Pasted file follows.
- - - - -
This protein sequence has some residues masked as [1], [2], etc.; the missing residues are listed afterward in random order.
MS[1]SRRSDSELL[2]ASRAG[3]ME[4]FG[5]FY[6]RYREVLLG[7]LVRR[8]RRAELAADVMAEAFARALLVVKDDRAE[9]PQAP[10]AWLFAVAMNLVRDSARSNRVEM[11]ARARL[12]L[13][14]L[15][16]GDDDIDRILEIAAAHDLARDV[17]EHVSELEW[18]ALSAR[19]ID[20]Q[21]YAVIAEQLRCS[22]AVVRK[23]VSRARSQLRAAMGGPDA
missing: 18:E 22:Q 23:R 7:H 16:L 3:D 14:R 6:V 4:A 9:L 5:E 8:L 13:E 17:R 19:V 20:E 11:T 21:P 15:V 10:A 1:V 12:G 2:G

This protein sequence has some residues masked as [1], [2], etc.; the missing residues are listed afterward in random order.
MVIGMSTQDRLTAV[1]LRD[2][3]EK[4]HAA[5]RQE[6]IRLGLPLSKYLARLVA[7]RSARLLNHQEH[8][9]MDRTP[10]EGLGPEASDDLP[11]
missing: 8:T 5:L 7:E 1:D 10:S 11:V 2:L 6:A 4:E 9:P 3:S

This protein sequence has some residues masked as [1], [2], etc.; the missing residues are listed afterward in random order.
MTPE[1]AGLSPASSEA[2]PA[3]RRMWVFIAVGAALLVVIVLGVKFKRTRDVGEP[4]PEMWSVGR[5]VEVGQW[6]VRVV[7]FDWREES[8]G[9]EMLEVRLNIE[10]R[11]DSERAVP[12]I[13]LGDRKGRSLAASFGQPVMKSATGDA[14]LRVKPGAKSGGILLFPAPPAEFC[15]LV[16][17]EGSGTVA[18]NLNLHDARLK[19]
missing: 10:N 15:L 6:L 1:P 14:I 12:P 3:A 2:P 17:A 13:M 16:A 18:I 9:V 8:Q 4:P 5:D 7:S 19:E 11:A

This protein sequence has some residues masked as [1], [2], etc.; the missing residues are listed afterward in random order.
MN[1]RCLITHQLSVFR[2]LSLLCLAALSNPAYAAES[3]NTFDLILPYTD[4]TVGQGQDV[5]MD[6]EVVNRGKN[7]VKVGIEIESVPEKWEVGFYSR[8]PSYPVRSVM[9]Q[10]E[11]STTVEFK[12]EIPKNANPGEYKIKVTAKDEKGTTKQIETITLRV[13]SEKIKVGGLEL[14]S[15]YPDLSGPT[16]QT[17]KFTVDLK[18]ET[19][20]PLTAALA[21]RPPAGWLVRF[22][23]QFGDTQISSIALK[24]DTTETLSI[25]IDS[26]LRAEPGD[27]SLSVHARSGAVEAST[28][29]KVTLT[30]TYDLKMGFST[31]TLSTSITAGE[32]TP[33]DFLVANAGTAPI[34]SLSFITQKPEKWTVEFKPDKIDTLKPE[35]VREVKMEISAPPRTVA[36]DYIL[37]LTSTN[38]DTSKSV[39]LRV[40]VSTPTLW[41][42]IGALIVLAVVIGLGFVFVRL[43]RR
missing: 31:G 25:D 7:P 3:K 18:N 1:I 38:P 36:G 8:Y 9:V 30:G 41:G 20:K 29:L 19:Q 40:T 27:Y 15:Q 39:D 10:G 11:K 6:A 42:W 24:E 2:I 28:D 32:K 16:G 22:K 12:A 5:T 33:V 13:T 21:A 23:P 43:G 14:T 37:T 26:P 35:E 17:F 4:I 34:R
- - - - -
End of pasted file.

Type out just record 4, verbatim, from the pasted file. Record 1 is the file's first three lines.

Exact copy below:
This protein sequence has some residues masked as [1], [2], etc.; the missing residues are listed afterward in random order.
MN[1]RCLITHQLSVFR[2]LSLLCLAALSNPAYAAES[3]NTFDLILPYTD[4]TVGQGQDV[5]MD[6]EVVNRGKN[7]VKVGIEIESVPEKWEVGFYSR[8]PSYPVRSVM[9]Q[10]E[11]STTVEFK[12]EIPKNANPGEYKIKVTAKDEKGTTKQIETITLRV[13]SEKIKVGGLEL[14]S[15]YPDLSGPT[16]QT[17]KFTVDLK[18]ET[19][20]PLTAALA[21]RPPAGWLVRF[22][23]QFGDTQISSIALK[24]DTTETLSI[25]IDS[26]LRAEPGD[27]SLSVHARSGAVEAST[28][29]KVTLT[30]TYDLKMGFST[31]TLSTSITAGE[32]TP[33]DFLVANAGTAPI[34]SLSFITQKPEKWTVEFKPDKIDTLKPE[35]VREVKMEISAPPRTVA[36]DYIL[37]LTSTN[38]DTSKSV[39]LRV[40]VSTPTLW[41][42]IGALIVLAVVIGLGFVFVRL[43]RR
missing: 31:G 25:D 7:P 3:K 18:N 1:I 38:P 36:G 8:Y 9:V 30:G 41:G 20:K 29:L 19:Q 40:T 27:Y 15:Q 39:D 10:G 11:K 6:A 42:W 24:E 2:I 28:D 32:K 16:G 22:K 12:A 5:T 33:V 13:T 21:A 23:P 43:G 14:T 37:T 26:P 35:E 17:F 4:I 34:R